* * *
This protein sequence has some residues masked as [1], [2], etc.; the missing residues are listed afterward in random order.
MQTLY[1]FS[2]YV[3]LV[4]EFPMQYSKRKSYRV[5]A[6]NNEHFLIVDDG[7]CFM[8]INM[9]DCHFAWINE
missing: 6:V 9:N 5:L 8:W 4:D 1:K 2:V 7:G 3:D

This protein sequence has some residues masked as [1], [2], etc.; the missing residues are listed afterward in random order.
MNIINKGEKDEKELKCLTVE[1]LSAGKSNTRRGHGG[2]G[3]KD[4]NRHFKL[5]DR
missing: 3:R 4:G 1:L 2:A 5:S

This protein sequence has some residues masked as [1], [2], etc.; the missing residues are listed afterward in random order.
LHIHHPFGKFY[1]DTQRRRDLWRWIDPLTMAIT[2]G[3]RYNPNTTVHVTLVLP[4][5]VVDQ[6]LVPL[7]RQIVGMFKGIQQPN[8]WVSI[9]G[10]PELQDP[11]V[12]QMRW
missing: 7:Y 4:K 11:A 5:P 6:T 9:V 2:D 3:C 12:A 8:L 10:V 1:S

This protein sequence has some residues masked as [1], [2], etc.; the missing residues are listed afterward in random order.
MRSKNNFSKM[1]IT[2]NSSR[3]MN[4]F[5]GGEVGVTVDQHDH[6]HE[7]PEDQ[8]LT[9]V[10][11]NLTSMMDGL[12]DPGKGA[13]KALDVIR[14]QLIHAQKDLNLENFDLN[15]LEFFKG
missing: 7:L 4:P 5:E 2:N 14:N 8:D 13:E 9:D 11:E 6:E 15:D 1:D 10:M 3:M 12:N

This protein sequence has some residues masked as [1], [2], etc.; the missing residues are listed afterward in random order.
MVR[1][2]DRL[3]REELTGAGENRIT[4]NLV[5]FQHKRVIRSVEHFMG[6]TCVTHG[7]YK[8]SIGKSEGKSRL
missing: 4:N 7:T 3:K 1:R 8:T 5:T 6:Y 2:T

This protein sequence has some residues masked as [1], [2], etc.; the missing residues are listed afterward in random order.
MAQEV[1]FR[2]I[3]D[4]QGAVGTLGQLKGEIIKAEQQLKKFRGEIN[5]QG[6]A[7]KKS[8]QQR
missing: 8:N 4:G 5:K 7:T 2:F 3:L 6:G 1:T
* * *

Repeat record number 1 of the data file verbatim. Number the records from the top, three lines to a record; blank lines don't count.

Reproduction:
This protein sequence has some residues masked as [1], [2], etc.; the missing residues are listed afterward in random order.
MQTLY[1]FS[2]YV[3]LV[4]EFPMQYSKRKSYRV[5]A[6]NNEHFLIVDDG[7]CFM[8]INM[9]DCHFAWINE
missing: 6:V 9:N 5:L 8:W 4:D 1:K 2:V 7:G 3:D